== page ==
“Enough is enough”

Times of Suriname - - SHOWBIZZ -

USA - Aly Co­ny­ers was sup­po­sed to spend the sum­mer com­pe­ting at track and field meets.

Instead, the 17-year-old al­lA­me­ri­can sprin­ter, stood in front of a crowd of hund­reds near Ho­ward Uni­ver­si­ty ear­lier this week. Her ol­der bro­ther, Ace, had plan­ned on lea­ding the Sun­day af­ter­noon pro­test, but he had lost his voi­ce from shou­ting in front of the Whi­te Hou­se. So Aly, who at­tends a pri­va­te high school in South Caro­li­na, step­ped on­to a brick plat­form, grab­bed the me­gap­ho­ne, and star­ted spea­king.

“We are the fa­ce of this mo­ve­ment”, she shou­ted to the crowd. “We are the fa­ce of this ge­ne­ra­ti­on. We will not let this stand. Enough is enough.”

Hours la­ter, Aly coug­hed and whee­zed in a cloud of che­mi­cal gas near the Whi­te Hou­se. On Mon­day, she ran as fe­de­ral law en­for­ce­ment of­fi­cers fired rub­ber bul­lets to clear de­mon­stra­tors from La­fay­et­te Squa­re. On Thurs­day, she re­tur­ned to the pro­tests yet again, lea­ding a crowd of mo­re than a thou­sand pe­o­p­le at the Mar­tin Lu­ther King Jr. Me­mo­ri­al in a mo­ment of si­len­ce.

Across the coun­try, thou­sands of teen­a­gers li­ke Aly are on the front li­nes of the pro­tests de­man­ding jus­ti­ce for Ge­or­ge Floyd and other vic­tims of po­li­ce bru­ta­li­ty. For ma­ny, their high school ye­ars in the age of Trump, #MeToo and the Park­land shooting ha­ve been punc­tu­a­ted by pro­tests — the

Wo­men’s Mar­ches, March for Our Li­ves, ra­ci­al jus­ti­ce and cli­ma­te chan­ge ral­lies. They we­re in ele­men­ta­ry school when Tray­von Mar­tin was shot and kil­led, and grew up kno­wing his na­me, along with the words his de­ath hel­ped ig­ni­te: Black Li­ves Mat­ter.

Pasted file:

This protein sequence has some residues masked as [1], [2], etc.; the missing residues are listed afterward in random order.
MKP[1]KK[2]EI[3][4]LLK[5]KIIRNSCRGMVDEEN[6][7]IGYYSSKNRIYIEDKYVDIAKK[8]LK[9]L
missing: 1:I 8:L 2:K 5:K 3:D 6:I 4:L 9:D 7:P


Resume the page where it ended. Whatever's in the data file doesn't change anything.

But most ha­ve ne­ver co­me fa­ce to fa­ce with po­li­ce of­fi­cers in ri­ot gear, or with mi­li­ta­ry ve­hi­cles li­ning the streets.

“It was ter­ri­fying”, Aly said about Mon­day’s am­bush by the Se­cret Ser­vi­ce, U.S. Park Po­li­ce and Na­ti­o­nal Gu­ard. “It was li­ke so­me­thing out of a mo­vie sce­ne. Eve­ry­o­ne went mo­ving bac­k­wards and crying.” In Min­ne­a­po­lis, Chris Owu­su, 17, was chan­ting Ge­or­ge Floyd’s na­me out­si­de the po­li­ce de­part­ment’s 3rd Pre­cinct sta­ti­on last week when he was blinds­ided by tear gas, he said. His ey­es bur­ned. His lungs felt as though they we­re col­lapsing.

“It’s the most ex­cru­ci­a­ting pain that I’ve ever felt”, he said.

He was about to go ho­me when he no­ti­ced his friend had been shot with a rub­ber bul­let on the si­de of her fo­rehead. Blood was gus­hing down her fa­ce, and she was ha­ving trou­ble spea­king. He of­fe­red to dri­ve her to the hos­pi­tal, ma­neu­ve­ring his car through the mas­si­ve crowds flooding the streets of Min­ne­a­po­lis.

“I will ha­ve one hell of a col­le­ge es­say to wri­te”, Owu­su said.

(The Was­hing­ton Post)

Aly Co­ny­ers, 17, joins the sixth day of pro­tests in Was­hing­ton af­ter the de­ath of Ge­or­ge Floyd. (Photo: The Was­hing­ton Post)

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